The Charging Infrastructure (CI) enables large uptakes of Electric Vehicle (EV) for transport decarbonisation. However, the large adoption of EVs may cause congestions. For sustainable mobility, it is timely important to incorporate congestion control when promoting EVs. Smart placement and operation of CIs should be applied to tackle congestion issues by proactively intervening traffic and driving behaviours for the more EV transport system. CI planning should be considered with the public transport while car dependency can be influenced by economic factors such as charging prices. The research question is how adaptive and inter-sectoral EV charging policies may help mitigate car dependence and complement public transport by spatial and technical configuration of CIs and the associated pricing mechanism. Parameters of traffic, parking, demography and public transport will be incorporated with spatial analysis, while the feasibility of employing dynamic and adaptive charging pricing to influence travel behaviour will be explored.
The growing penetration of ICT has redefined recreational activities and changed the demand, choice, and location of urban recreational services. As the Chinese proverb goes, “fragrant wine would not be restricted by deep alleys,” ICT has alleviated many restrictions imposed by conventional locations on people’s spatial preference for leisure activities, enabling new forms and levels of functional integration. Under the influence of ICT, urban recreational service space has been spreading to the urban suburbs and further penetrating the urban two-dimensional and three-dimensional spaces such as residential and office areas. In this context, urban mixed-use development evolves from block scale to the building scale and from ground level to ground above level, resulting in the need for new policies and regulations. Therefore, this study aims to measure the penetration degree of recreational service, identify the characteristics of the built environment elements, and explore urban planning and real estate policy by referring to international case studies. The findings could enhance the theory of mixed-use development and compact city in the digital era, and contribute to policymaking for managing and re-purposing urban spaces, especially for high-density cities.
Digital Twins for Smart Cities: Conceptualisation, challenges and practices，2023
Digital Twins for Smart Cities: Conceptualisation, challenges and practices，2023
Published on ISPRS Annals of Photogrammetry, Remote Sensing & Spatial Information Sciences，2022
Digital Twins in the Built Environment: Fundamentals, principles and applications，2022
Presentation for the Data for Policy 2021 Conference, 2021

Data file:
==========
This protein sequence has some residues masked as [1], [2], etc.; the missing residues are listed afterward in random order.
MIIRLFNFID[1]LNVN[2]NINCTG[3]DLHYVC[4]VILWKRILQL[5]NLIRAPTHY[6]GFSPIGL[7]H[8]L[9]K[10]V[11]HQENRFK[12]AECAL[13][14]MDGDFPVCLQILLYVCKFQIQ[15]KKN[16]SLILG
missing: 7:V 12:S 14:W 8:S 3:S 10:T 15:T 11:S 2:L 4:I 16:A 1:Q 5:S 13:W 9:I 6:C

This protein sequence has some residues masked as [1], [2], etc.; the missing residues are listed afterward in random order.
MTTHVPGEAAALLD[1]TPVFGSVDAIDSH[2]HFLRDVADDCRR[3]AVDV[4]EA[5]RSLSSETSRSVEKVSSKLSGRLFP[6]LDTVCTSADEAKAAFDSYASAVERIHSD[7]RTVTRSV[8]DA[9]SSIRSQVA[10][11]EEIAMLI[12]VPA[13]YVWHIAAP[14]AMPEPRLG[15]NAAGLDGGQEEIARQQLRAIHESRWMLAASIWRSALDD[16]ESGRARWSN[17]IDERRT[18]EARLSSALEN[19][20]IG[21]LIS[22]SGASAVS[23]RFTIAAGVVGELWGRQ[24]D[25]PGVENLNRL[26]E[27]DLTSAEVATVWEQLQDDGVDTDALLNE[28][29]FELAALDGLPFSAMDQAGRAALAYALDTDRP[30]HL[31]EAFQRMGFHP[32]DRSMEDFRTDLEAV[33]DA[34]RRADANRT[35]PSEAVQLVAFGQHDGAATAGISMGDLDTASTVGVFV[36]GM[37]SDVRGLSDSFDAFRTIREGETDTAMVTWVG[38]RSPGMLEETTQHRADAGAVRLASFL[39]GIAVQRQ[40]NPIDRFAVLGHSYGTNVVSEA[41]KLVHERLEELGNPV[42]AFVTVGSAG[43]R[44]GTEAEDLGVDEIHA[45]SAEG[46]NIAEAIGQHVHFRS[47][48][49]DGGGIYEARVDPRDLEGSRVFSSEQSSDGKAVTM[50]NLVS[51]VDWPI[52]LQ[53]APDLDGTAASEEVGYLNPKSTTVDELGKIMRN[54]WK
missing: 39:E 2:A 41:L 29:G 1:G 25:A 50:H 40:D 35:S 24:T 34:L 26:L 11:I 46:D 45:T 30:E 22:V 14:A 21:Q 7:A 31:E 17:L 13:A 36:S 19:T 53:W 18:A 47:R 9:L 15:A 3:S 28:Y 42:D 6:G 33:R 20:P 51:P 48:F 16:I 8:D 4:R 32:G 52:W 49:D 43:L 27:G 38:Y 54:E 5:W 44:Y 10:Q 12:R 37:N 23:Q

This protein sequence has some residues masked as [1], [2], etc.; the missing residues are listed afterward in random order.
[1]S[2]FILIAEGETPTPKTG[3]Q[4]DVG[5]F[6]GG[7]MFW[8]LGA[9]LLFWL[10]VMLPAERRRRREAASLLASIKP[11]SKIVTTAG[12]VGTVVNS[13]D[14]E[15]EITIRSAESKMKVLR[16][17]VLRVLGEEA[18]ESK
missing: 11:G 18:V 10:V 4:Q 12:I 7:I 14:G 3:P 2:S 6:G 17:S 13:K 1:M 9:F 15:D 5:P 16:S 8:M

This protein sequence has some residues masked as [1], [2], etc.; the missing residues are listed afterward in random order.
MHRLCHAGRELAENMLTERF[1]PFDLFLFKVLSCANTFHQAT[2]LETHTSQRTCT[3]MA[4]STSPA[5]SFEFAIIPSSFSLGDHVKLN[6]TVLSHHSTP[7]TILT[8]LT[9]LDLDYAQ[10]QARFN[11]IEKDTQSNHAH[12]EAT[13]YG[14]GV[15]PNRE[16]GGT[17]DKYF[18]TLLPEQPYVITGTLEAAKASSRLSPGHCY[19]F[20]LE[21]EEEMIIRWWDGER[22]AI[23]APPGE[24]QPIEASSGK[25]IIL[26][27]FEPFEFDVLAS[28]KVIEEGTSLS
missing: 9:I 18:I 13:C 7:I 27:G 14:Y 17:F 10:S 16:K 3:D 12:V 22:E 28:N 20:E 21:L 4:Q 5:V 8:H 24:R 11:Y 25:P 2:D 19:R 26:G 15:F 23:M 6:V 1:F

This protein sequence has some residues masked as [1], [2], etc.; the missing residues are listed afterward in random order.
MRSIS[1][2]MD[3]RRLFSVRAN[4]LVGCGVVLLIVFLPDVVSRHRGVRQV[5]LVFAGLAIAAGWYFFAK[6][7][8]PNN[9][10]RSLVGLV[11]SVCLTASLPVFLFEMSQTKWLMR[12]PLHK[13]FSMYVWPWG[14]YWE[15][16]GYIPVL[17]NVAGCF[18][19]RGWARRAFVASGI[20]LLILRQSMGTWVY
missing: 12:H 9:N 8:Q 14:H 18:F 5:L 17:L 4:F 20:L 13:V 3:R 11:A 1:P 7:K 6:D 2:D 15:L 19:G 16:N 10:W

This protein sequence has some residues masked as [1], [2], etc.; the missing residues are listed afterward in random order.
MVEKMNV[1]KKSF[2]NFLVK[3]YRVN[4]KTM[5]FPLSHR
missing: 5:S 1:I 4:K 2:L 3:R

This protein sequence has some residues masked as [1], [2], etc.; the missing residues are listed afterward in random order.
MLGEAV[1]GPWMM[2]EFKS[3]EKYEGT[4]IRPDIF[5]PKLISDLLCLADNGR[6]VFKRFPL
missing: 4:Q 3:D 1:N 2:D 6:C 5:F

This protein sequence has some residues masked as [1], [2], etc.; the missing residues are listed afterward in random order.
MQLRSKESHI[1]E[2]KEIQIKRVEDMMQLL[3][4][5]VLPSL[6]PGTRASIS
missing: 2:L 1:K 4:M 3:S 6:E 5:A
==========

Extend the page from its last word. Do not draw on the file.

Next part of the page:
Published on Journal of Urban Technology, 2020
Published on ISPRS International Journal of Geo-Information, 2020
Financial Times article, 2020
Published on International Conference on Smart Infrastructure and Construction, 2019
Journal of Urban Management, 2023
Published online by Cambridge University Press, 2023
Published on Cities, 2022
Published on Landscape Architecture Frontiers, 2020
Published on Proceedings of the Institution of Civil Engineers - Smart Infrastructure and Construction, 2019
Published on International Journal of Sustainable Transportation, 2023
Published on Travel Behaviour and Society, 2021
Published on Transport Policy, 2021
Published on Computers, Environment and Urban Systems, 2017
Lincoln Institute Working Paper, 2022
For the UK2070 Commission, 2020
Published on Environment and Planning B: Urban Analytics and City Science, 2019
Published on Transportation Research Part D: Transport and Environment, 2017
Published on Cambridge Journal of Regions, Economy and Society, 2022
Published on Sustainability, 2019
Published on Journal of Urban Planning and Development, ASCE, 2017
The lack of information on trip purpose and alternative mode in micromobility service usage data remains a major analytical challenge. Conventional survey method is subject to significant sampling and stated preference biases. To overcome this challenge, this paper presents a new inference method through a case study of rental e-scooters in London. The inference method features a rule-based algorithm for matching observed rental e-scooter trips with filtered trip samples in the English National Travel Survey (NTS) series. Probability distribution of trip purposes and alternative modes are then retrieved from NTS. Inference results are validated using official data. Discrepancies, sources of biases and correction measures are investigated. Based on the inferred mode substitution pattern, we estimate greenhouse gas emissions reduction of selected rental e-scooter trips in London (36-103g CO2e per mile). It is expected that the proposed method is applicable to a wide range of micromobility studies using service usage data.Open PDF in Browser